Louie Gong had seen the birth of Kess this past April and reached out to us to join Kess a few weeks later. He has the voice of an angel so the call was well received but I was even happier to look through his portfolio. We have a lot of interested artists but his work stood out for a multitude of reasons. We try and curate a group of artists that is both diverse in style and talent but of origin and message. Art imitates life and Louie's work is both light in palette and dense with culture. He is a full time artist, working out of a studio in Seattle Washington. His work can be seen in galleries nation wide, it is also possible to hear Louie speak nation wide for that matter. He creates and advocates for native people throughout the country. His work is beautiful, graphic and very "now" and also then.  The process of working with him on this collection has really brought his art and him as an artist, to life for me. Louie is an eighth generation native person born in Canada and raised by his grandparents in the Nooksack tribal community. As mentioned, he travels the nation speaking and working towards the elevation and celebration of Native Americans and Native Peoples. There is magic and rhythm in his work. It's simplicity is calming and works like a sound wave. It's so very captivating. He has mastered the use of graphics rhythms, palette and shape. 

His Fu Dog pillows are my current favorite. They are so simple and ancient yet, innovative. The design can be turned and two of the same pillows can work singularly or together. When placed together they create a complete face.  

Louie, like all artists exist elegantly within all realms of political, religious and economical status. An artist can create in a studio in Malibu, on the wall of low income housing or outside in the sand. There is no barrier of entry to creating, we are all in fact artists and patrons of art. Artists are storytellers. They work as mirrors to reflect their world or to preserve their culture. Louie's work extends beyond the canvas to home decor and into the hearts of those looking to support native peoples. Kess is proud to help support Louie's signature, limited edition, museum quality print with all proceeds being donated to: Chief Seattle Club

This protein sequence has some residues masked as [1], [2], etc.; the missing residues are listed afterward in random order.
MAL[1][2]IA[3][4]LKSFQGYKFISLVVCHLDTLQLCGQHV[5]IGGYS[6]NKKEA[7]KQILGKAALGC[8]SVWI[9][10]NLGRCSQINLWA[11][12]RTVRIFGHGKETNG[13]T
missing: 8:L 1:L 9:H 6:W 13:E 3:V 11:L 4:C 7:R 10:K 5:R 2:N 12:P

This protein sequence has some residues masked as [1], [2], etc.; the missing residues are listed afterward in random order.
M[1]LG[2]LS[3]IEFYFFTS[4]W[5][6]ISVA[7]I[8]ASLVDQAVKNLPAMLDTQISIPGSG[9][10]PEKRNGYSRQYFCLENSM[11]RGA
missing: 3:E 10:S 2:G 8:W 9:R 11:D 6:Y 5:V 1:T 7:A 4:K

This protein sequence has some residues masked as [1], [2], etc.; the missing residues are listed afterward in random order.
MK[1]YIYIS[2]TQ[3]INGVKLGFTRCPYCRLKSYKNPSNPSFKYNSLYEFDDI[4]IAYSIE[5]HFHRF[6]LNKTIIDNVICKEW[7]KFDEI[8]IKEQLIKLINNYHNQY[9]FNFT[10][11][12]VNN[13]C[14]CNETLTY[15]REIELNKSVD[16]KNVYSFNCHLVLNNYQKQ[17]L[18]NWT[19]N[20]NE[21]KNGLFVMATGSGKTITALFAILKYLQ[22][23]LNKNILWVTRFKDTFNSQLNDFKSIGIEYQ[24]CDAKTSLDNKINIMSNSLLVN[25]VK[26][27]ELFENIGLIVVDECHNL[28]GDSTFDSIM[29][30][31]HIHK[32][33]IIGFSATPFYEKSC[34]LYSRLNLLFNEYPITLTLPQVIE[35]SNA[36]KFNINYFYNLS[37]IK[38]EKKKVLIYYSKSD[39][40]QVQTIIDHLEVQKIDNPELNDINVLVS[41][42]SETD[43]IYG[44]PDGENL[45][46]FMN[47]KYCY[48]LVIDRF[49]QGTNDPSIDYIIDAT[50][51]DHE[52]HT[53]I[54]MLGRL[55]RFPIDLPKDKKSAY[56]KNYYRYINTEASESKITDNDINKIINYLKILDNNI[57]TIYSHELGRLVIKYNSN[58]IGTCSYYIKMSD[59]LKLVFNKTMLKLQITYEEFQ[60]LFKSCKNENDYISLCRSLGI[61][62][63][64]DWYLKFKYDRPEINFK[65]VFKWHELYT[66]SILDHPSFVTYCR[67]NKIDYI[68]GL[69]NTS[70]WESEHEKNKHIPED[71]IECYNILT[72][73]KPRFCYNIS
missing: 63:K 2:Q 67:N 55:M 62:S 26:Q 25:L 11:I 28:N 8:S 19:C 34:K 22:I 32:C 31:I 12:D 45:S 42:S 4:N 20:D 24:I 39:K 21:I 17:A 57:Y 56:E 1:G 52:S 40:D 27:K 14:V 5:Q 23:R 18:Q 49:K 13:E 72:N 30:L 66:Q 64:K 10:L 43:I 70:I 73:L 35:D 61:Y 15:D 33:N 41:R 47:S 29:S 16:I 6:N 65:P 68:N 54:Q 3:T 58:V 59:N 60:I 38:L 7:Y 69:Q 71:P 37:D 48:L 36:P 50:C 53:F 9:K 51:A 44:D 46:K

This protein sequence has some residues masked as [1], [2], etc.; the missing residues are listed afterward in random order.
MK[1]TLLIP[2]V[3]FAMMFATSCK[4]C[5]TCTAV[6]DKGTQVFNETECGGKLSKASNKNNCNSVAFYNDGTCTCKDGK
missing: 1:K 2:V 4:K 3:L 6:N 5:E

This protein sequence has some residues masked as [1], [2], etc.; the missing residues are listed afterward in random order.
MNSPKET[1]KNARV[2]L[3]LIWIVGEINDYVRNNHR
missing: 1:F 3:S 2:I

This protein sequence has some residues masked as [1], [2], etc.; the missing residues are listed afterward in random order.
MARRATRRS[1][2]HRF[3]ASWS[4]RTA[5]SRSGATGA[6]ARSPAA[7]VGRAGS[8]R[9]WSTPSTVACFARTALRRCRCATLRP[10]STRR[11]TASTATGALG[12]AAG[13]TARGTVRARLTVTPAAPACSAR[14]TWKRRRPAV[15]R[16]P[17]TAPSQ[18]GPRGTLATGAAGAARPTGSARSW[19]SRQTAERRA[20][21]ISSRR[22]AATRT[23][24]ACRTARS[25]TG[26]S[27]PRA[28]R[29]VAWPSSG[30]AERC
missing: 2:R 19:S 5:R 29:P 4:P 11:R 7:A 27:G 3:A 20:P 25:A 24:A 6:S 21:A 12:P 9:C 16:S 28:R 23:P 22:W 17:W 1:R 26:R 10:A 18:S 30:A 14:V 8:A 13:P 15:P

Chief Seattle Club is focused on providing basic needs to stabilize homeless/low-income urban Native Americans. Over the past decade, they have expanded and deepened their services, primarily through partnering with non-profit, tribal and government service providers.  Due to the economic crisis, there is a higher demand for services and they have doubled the number of members served since opening the new facility in 2007.  


In addition to generating income for members, the program has the added benefit of building community, improving self-esteem, reconnecting members to their cultural heritage and helping members maintain their sobriety. Approximately 75 percent of their members face substance abuse issues. The members often seek solace in the Arts and Cultural Program after leaving treatment, and find utilizing their imagination and staying active are a true lifeline during their initial days and weeks of sobriety. Many of the female members are frequent participants to the Arts and Cultural Program, largely seeking companionship and community. Approximately 60 percent of the participants are women, whereas the Club’s overall membership is 38 percent female.

Current Services: Chief Seattle Club aims to help their members stabilize their lives by providing food, basic needs, access to government benefits, legal assistance, counseling, substance abuse treatment and cultural, art and spiritual activities.  Chief Seattle Club has historically been focused on emergency services/basic needs for our members and are now expanding to provide a broader range of services.  *Earlier this year (2013)they added a mental health partner through King County Public Health/Harborview who provides a full range of on-site counseling services for individuals and groups.